Brainerd Daily Dispatch
By Jennifer Stockinger
When the Lakes Area Music Festival began in 2009, founding director Scott Lykins had no clue how successful it would become in the Brainerd Lakes area.
Going into its fifth season, the festival which started with five students from the Eastman School of Music in New York performing, now has 80 musicians. They are either professional musicians or music students from conservatories from around the country, such as Eastman or the Julliard School.
Lykins, a Nisswa native, said he is excited at how well the music festival has gone. “We started these concerts for fun,” Lykins said recently while rehearsing for the upcoming music festival which opens at 3 p.m. Sunday at Tornstrom Auditorium. “We really didn’t know what to expect, but after seeing how enthusiastic our audience was that first year and seeing how the audience has grown over the years... We started out with no clear vision, and seeing how it has grown has been really exciting.”
John Taylor Ward, who went to school at Eastman with Lykins, is the assistant artistic director of the festival. Ward said the goal of the festival is to make Brainerd a regional and/or national classical music destination in the summer.
Lykins said one of the missions of the festival is to keep the concerts accessible to all people who want to attend and that is why they do not charge an admission fee. Lykins said there is a lot of work behind the scenes for the concert series in securing business sponsorships and grants and donations. All the musicians and guest artists are paid to perform in the music festival.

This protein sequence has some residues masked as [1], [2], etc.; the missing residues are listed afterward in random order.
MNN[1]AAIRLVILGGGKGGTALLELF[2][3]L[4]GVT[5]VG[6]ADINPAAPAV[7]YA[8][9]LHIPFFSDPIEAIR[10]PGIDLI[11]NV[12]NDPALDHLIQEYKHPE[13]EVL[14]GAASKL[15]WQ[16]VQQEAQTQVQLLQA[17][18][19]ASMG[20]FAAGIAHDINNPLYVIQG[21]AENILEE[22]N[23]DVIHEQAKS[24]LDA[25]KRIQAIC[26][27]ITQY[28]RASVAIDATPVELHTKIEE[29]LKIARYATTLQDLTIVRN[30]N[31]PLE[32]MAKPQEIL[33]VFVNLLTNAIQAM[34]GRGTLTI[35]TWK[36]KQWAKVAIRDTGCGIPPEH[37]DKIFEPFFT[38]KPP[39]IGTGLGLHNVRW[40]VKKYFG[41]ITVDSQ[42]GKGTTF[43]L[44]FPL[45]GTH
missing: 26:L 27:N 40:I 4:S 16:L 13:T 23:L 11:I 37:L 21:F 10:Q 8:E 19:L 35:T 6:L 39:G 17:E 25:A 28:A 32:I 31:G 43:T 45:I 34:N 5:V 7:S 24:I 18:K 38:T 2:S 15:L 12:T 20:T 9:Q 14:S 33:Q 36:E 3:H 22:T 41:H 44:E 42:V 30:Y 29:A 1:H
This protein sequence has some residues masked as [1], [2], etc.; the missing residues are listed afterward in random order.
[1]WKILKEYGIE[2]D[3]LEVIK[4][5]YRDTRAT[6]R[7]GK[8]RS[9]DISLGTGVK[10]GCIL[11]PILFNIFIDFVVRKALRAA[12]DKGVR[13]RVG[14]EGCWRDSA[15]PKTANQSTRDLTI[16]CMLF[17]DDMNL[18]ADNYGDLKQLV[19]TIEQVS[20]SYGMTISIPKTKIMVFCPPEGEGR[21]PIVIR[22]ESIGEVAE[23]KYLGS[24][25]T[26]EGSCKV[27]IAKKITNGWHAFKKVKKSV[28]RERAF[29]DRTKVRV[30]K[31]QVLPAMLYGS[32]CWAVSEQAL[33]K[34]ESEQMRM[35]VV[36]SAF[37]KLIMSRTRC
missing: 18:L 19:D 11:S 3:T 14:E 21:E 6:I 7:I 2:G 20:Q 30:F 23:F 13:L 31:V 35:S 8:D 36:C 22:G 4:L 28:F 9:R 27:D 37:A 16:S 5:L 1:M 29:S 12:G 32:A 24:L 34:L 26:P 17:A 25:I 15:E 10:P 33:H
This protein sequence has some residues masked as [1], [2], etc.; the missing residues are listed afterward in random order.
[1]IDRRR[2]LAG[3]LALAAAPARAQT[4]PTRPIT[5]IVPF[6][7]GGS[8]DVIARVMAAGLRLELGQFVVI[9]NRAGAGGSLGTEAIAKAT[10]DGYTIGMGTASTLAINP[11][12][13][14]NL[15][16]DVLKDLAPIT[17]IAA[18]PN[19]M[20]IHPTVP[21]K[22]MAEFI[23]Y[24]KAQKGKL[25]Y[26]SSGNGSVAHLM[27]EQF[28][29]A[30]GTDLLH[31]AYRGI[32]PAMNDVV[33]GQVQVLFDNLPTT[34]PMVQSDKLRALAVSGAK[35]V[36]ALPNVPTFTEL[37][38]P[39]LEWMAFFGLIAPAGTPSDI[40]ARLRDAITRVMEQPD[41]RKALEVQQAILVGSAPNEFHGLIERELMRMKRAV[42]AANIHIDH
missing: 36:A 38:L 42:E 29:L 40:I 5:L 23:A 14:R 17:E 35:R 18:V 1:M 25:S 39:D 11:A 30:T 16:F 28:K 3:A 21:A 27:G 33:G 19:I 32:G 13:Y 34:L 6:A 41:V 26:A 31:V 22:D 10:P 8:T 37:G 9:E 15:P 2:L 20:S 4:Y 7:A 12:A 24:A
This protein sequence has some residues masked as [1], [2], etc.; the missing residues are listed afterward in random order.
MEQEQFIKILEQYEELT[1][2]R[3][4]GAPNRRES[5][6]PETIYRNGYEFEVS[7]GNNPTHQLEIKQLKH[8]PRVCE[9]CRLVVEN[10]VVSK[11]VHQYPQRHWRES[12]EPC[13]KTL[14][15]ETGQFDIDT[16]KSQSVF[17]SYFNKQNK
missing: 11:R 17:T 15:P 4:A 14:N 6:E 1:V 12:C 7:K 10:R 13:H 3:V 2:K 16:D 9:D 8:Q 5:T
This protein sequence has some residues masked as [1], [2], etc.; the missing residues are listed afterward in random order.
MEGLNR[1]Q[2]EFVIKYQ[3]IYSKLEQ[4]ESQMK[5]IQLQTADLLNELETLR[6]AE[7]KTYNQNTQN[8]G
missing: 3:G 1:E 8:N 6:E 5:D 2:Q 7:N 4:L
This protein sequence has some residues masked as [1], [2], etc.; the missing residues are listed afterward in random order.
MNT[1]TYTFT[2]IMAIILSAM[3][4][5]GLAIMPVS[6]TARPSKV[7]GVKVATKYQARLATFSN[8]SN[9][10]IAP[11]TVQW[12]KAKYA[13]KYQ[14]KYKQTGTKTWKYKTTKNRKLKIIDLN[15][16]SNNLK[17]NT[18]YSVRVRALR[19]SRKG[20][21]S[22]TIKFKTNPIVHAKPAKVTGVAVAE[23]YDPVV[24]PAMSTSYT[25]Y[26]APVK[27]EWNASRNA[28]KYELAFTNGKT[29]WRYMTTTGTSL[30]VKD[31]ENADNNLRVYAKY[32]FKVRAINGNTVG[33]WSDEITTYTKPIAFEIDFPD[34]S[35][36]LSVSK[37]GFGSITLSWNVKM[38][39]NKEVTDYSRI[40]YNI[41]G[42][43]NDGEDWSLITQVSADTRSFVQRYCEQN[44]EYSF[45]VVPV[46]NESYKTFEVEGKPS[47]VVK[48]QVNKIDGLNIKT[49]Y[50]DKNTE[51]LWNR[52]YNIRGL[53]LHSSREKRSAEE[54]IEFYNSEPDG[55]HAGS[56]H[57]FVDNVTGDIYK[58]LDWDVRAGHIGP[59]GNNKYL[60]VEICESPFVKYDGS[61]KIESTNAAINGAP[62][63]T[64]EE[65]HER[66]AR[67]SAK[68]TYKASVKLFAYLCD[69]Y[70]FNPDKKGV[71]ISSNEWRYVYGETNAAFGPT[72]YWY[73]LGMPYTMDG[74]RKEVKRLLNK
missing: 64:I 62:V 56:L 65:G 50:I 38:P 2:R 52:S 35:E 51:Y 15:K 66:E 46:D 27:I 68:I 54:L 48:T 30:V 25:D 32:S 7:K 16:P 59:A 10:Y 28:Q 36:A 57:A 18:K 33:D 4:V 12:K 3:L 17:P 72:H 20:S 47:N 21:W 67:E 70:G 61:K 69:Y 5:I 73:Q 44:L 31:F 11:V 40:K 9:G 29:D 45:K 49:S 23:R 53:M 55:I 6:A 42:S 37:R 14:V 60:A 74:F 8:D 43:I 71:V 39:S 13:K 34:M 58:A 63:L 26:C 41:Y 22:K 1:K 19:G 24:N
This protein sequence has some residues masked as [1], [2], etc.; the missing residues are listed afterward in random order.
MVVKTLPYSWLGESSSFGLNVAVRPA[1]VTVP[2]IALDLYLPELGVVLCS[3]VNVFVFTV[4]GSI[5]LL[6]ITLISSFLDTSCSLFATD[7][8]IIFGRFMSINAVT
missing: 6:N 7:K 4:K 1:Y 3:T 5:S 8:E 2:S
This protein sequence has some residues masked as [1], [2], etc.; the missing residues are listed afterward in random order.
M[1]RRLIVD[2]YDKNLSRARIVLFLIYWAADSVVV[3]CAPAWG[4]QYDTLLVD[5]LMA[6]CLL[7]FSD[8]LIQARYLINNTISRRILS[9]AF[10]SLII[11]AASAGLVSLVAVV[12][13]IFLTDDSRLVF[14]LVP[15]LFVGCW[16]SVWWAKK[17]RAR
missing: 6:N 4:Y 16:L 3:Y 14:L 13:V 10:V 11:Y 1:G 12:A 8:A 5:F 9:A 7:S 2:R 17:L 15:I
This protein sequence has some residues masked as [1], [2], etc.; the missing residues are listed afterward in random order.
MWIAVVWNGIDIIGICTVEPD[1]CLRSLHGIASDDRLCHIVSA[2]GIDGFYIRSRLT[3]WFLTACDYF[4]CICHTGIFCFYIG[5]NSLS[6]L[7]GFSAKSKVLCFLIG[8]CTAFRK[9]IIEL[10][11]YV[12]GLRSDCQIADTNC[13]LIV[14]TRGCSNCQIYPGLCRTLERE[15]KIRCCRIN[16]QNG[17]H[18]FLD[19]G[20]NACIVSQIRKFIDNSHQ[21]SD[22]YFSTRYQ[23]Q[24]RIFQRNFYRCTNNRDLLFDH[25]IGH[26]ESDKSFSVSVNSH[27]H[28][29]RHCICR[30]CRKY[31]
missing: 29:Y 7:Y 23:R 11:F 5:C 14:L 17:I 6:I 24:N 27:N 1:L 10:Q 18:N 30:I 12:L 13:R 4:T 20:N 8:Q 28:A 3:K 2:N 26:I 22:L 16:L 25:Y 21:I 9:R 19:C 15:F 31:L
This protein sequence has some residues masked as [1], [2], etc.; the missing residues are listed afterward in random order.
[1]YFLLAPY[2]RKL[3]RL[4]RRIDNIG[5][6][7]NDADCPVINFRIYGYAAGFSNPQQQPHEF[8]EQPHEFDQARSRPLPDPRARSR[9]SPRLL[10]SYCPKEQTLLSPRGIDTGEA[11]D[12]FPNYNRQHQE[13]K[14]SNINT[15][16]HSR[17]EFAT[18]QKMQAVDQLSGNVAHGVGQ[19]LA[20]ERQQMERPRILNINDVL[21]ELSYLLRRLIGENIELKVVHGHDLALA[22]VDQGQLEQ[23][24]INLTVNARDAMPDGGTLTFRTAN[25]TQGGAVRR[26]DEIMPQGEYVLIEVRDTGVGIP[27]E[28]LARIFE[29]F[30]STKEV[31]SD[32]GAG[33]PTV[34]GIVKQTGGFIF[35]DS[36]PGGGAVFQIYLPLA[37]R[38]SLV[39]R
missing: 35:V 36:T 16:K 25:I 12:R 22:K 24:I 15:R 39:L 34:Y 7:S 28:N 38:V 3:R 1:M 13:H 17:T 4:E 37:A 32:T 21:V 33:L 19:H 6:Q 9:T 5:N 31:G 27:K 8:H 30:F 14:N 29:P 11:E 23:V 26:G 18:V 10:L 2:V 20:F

The music festival provides hospitality to host the musicians during their stay and help with transportation. There are about 100 volunteers to help out each year.
“The community has been really great to us,” Ward said on the generosity of donations and on the nonprofit organization making its budget.
Ward said part of the reason why the festival has been so successful is the audience. He said if it wasn’t for the audience, the professional musicians who keep coming back wouldn’t come back year after year.
“This audience does something for the performers,” said Ward. “We produced our first opera in Brainerd last year ... and for many it was their first live opera and I remember our director saying afterwards that she has never seen an audience so completely engaged ... When you have that kind of commitment from an audience that pushes the performers beyond what they knew they could do, that is a really special thing.”